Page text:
Photo: AP Photo / Martin Meissner
Japanese scientists announced on Monday that they had captured the legendary giant squid on camera in its natural habitat for the first time ever. This isn’t the only recent sighting of an extremely rare animal.
From a whale that hasn’t been photographed in 150 years to an eyeless spider, here’s a look at some of the world’s most elusive creatures.
The Tiger Quoll, a carnivorous marsupial native to Australia, had not been seen by humans in more than a decade when someone caught the possum-looking creature outside their laundry room in May last year.
The Spotted Deer is one of the world's most endangered mammals and lives in the dense forests of an island in the Philippines. It was caught on film in the the wild for the first time in May 2012.
The Warty Pig is another elusive animal in the Philippines recently caught on film. There are only a couple hundred left in the wild.
The Saber-Toothed Beaked Whale that washed up on a beach in New Zealand in 2010 has not been seen for 150 years.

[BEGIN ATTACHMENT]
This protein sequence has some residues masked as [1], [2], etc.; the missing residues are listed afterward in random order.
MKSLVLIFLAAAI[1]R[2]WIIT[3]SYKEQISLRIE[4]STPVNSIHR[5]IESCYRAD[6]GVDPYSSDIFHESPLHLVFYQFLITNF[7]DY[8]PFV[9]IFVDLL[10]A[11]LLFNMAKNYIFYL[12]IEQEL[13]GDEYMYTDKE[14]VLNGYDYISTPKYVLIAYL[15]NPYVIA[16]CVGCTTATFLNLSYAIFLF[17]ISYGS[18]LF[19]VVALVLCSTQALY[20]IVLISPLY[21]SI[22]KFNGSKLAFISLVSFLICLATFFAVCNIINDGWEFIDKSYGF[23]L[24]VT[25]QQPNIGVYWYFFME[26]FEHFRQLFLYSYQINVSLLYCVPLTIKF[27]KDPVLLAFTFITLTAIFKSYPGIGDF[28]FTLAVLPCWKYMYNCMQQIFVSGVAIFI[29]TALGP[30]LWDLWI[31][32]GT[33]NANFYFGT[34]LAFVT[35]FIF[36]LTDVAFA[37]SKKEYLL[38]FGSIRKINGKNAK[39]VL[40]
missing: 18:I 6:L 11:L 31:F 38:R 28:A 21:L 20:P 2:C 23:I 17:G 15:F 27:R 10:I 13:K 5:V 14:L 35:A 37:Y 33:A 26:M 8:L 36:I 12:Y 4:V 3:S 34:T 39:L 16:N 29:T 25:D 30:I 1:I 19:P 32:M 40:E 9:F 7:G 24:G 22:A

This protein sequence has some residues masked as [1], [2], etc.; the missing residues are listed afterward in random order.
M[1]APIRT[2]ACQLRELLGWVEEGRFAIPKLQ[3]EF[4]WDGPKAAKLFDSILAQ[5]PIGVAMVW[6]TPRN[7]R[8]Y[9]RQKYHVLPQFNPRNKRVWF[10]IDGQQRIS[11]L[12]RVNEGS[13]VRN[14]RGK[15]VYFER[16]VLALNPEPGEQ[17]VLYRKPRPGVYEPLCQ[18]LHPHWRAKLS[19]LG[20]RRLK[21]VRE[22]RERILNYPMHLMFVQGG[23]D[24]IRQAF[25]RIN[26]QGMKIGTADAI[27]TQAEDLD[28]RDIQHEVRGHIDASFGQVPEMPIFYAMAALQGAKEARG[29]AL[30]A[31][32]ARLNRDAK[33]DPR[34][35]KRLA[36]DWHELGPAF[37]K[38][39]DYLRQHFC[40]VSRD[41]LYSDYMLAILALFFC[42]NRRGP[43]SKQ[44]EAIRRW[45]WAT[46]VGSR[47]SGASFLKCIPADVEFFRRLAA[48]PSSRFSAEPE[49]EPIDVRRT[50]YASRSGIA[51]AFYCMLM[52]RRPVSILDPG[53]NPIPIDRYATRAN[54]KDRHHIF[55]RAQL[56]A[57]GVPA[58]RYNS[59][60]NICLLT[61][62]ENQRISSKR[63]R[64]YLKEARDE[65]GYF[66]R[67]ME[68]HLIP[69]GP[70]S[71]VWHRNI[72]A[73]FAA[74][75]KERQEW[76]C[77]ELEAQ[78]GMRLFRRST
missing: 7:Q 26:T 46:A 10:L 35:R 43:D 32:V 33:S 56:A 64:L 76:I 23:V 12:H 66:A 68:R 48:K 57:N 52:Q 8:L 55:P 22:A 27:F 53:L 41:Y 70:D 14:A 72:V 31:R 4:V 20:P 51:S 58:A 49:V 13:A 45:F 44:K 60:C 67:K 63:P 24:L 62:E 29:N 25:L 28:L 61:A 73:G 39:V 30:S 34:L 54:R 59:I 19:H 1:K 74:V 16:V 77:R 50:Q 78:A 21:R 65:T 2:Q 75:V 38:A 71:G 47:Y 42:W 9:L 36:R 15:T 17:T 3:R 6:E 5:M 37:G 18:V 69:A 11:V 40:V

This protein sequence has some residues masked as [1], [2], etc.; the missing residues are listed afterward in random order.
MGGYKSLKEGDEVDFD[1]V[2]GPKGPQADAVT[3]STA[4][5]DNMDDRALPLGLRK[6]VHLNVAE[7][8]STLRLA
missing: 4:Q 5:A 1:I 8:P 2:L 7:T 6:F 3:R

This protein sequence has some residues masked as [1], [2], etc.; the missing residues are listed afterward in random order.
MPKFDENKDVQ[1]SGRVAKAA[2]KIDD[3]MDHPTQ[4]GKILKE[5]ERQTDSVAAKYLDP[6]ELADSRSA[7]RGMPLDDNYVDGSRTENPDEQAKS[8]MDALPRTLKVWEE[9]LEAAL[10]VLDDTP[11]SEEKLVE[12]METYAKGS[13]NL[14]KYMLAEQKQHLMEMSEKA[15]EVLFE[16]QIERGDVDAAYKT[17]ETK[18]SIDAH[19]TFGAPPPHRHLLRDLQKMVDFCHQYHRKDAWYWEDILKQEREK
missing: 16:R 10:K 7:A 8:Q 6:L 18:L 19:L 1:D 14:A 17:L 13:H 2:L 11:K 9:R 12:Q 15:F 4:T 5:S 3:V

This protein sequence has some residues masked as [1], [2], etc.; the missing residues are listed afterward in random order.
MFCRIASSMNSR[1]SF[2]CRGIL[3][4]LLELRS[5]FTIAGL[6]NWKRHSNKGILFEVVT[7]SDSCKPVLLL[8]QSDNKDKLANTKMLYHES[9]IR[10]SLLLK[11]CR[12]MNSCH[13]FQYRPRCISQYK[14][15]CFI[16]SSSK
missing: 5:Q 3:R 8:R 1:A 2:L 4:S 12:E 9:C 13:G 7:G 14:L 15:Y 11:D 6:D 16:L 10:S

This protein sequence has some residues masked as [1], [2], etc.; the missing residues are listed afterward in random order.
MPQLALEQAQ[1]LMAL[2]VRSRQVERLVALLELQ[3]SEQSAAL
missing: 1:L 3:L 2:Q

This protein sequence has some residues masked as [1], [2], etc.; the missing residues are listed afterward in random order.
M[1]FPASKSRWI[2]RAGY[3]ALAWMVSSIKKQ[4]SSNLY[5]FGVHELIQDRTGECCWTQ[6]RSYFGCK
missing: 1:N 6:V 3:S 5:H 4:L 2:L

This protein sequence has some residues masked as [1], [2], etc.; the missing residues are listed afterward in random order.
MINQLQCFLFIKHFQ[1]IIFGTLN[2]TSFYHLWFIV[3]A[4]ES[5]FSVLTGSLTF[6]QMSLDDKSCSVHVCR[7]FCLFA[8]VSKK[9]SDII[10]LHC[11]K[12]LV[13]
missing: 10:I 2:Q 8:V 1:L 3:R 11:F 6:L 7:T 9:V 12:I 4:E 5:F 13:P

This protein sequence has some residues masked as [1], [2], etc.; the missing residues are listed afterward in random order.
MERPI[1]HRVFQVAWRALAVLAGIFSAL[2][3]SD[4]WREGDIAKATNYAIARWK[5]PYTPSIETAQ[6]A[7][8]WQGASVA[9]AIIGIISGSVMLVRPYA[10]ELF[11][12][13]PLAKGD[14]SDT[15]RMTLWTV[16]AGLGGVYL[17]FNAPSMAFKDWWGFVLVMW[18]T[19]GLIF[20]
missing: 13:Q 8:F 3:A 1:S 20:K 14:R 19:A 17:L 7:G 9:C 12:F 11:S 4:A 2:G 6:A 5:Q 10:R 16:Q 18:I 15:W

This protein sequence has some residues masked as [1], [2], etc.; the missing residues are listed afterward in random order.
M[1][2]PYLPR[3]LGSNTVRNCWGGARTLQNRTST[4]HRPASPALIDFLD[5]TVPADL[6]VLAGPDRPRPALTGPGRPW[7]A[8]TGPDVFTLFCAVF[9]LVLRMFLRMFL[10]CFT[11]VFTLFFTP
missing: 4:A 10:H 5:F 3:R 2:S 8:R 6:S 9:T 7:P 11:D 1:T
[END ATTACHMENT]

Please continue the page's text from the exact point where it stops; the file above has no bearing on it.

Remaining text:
The critically endangered Florida Panther was photographed carrying her cubs for the first time last December.
The Oncilla, a rare Bolivian cat, was captured on camera by the Wildlife Conservation Society in Bolivia's Madidi National Park. The photo won a BBC Wildlife camera-trap photo competition.
A dime-size eyeless spider, called the Braken Bat Cave Meshweaver Spider, had not been seen in 30 years until the insect was found in Texas last October.
The White Lion has not been seen in the wild since 1994. They are not albinos and are unique to the Timbavati region of Africa. Three white lion cubs were born in a Ukraine Zoo this past December.
A Liliger, the offspring of a female liger and an African lion, is one of the world's rarest animals. A liliger was born at a Siberian zoo in September 2012.
The first video of a Giant Squid alive in its natural habitat was recently caught on film more than a third of a mile under the sea.
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